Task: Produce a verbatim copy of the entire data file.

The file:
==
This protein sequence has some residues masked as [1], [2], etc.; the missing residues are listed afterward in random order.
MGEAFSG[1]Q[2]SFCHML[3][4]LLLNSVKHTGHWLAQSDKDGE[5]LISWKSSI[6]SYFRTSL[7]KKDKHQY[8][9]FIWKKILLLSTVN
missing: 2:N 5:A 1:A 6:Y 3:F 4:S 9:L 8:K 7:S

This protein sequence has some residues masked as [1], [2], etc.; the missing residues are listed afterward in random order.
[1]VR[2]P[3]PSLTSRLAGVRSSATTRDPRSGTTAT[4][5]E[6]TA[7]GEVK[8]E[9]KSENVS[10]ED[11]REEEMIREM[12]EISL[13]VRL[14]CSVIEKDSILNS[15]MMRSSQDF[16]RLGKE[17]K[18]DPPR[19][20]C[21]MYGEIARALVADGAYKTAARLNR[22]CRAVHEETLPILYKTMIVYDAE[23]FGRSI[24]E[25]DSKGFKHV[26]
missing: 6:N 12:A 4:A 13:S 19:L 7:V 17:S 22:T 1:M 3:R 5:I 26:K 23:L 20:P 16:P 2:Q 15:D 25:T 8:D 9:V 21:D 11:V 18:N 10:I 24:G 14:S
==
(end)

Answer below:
This protein sequence has some residues masked as [1], [2], etc.; the missing residues are listed afterward in random order.
MGEAFSG[1]Q[2]SFCHML[3][4]LLLNSVKHTGHWLAQSDKDGE[5]LISWKSSI[6]SYFRTSL[7]KKDKHQY[8][9]FIWKKILLLSTVN
missing: 2:N 5:A 1:A 6:Y 3:F 4:S 9:L 8:K 7:S

This protein sequence has some residues masked as [1], [2], etc.; the missing residues are listed afterward in random order.
[1]VR[2]P[3]PSLTSRLAGVRSSATTRDPRSGTTAT[4][5]E[6]TA[7]GEVK[8]E[9]KSENVS[10]ED[11]REEEMIREM[12]EISL[13]VRL[14]CSVIEKDSILNS[15]MMRSSQDF[16]RLGKE[17]K[18]DPPR[19][20]C[21]MYGEIARALVADGAYKTAARLNR[22]CRAVHEETLPILYKTMIVYDAE[23]FGRSI[24]E[25]DSKGFKHV[26]
missing: 6:N 12:A 4:A 13:S 19:L 7:V 17:S 22:T 1:M 3:R 5:I 26:K 23:L 20:P 16:P 2:Q 15:D 25:T 8:D 9:V 21:D 11:V 18:N 10:I 24:G 14:S